Is the Japan Rail Pass worth getting?

Should you buy a Japan Rail Pass for your trip to Japan?

Travelling on Japanese railways is expensive, very expensive, so in order not to be spending all your hard-earned cash on train fares, you must decide where you’re going beforehand to work out if a Japan Rail Pass is going to be worth getting or not.

If your itinerary is very similar to mine, (arriving at Narita Airport (you can use the Narita Express), travelling into Tokyo, then moving on to Kyoto, with a trip to Nara thrown in), then it is going to save you money. If you’re just going to Tokyo and staying there, then don’t bother. it’s not worth getting.  If you’re travelling round Japan on a long trip taking in more than two cities, then it’s going to save you a LOT!

The Narita Express Airport Train

The Narita Express Airport Train

So what is a Japan Rail Pass?  The JR Pass is available for unlimited train journeys around Japan on the JR Lines which include most of the bullet trains and some of the JR Metro lines in Tokyo.

A Bullet Train

A Bullet Train

You can buy the JR Pass for 7, 14 or 21 days and must be purchased outside Japan before you begin your trip.  It’s only available to any foreign tourist entering Japan as a “temporary visitor” or for a Japanese national living overseas; it cannot be bought in Japan.

The JR Pass can be bought easily online.  I bought mine from JR Pass.com who send you a voucher that is valid for three months. Recorded delivery postage is also included in the price.

The Voucher

The Voucher

The Exchange Order for a JR Pass

The Exchange Order for a JR Pass

Exchanging your Voucher.  The voucher that you get in the post must be exchanged for the actual JR Pass when you arrive in Japan. I would recommend making the exchange upon arrival at Narita Airport so that you can use it immediately on the Narita Express train which you will need to take into Tokyo. Arriving at Narita Airport, the JR Pass Office is easily found on the concourse.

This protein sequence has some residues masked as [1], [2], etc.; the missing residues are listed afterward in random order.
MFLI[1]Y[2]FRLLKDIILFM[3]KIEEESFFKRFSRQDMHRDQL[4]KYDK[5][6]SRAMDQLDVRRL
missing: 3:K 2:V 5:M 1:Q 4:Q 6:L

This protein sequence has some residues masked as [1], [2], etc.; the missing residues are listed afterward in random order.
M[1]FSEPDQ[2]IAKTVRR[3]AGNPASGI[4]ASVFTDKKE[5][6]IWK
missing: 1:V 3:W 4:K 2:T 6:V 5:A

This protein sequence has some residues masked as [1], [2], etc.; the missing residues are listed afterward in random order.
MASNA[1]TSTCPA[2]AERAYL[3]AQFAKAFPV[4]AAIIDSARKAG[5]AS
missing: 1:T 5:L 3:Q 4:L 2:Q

The JR East Travel Service Centre

The JR East Travel Service Centre

Once in the office, you must produce your passport and the voucher and they will give you your JR Pass that is valid for 7, 14, or 21 days (depending how long you want it) from the date you exchange your voucher.  The JR Pass is also valid on consecutive days for unlimited travel on any JR Line.

The actual JR Pass you receive

The actual JR Pass you receive

How much does it cost?  You can buy two types of the JR Pass; the Ordinary and the Green Car which is for First Class travel.   I bought an Ordinary JR Pass which cost £159.00 for 7 days.  It costs more for 14 or 21 day passes.  Most people buy just the Ordinary JR Pass, as the comfort of the carriages is way above the standards of our First Class trains in the UK.

How do you book tickets with the Rail Pass?  You can walk into any station and ask the person behind the counter to book you a seat on the train you want to travel on.   You show your JR Pass and they make a reservation for you and print out your ticket. I was surprised at how well the ticket officers spoke English and I think this is a requirement of actually working in the ticket office.  Once you have your actual train ticket you show this as well as your JR Pass at the entrance to the platforms, which is usually a glass fronted office.  You don’t need to put your ticket through the machines if you have a JR Pass, you just show it to the ticket officers.

Typical fares for getting round Japan:  Here are a few journeys with the typical costs of travelling between each city without using a JR Pass:

Journey: Distance Time by BulletTrain

One-way fare:

Tokyo – Kyoto  320 miles 2 hrs 49 mins ¥13,720(£101, $161)
Tokyo – Osaka  345 miles 2 hrs 33 mins ¥14,250(£105, $168)
Kyoto – Hiroshima 237 miles 1 hr 59 mins ¥11,290(£83, $133)
Tokyo – Nagasaki  830 miles 8 hrs 21 mins ¥24,980(£183, $294)

Here are the journeys I took and their costs (if I had bought the tickets separately):

Narita Airport to Tokyo (return) – £32.00

Tokyo – Kyoto (return) – £202

Kyoto – Nara (return) – £12.00

I also used the Yamanote Line Metro whilst I was in Tokyo and this was also also free using the JR Pass.  This would have cost me at least another ¥1000, which amounts to around £6.00.

So my total train costs if I had bought them separately would have been £252.  So by using the JR Pass I saved almost £100!

Tips for using the JR Pass:

  •  As the JR Pass is only applicable to foreigners, it has to be purchased before you enter Japan.

  • exchange the voucher upon arrival at Narita Airport so that you can use it immediately on the Narita Express.

  • If you are planning to travel within Tokyo only, I would advise against it.

  • The JR Pass is restricted to only JR operated trains and buses.

  • Your JR Pass comes close to paying off when compared to the original one way ticket of £101 from Tokyo to Kyoto.

  • Always book a reserved seat at the ticket office that way you know you’re going to be sitting down for your long journey on the Bullet Train!

    JR Pass Rail Line Map

    JR Pass Rail Line Map

Author: Debbie

Share This Post On
468 ad
%d bloggers like this: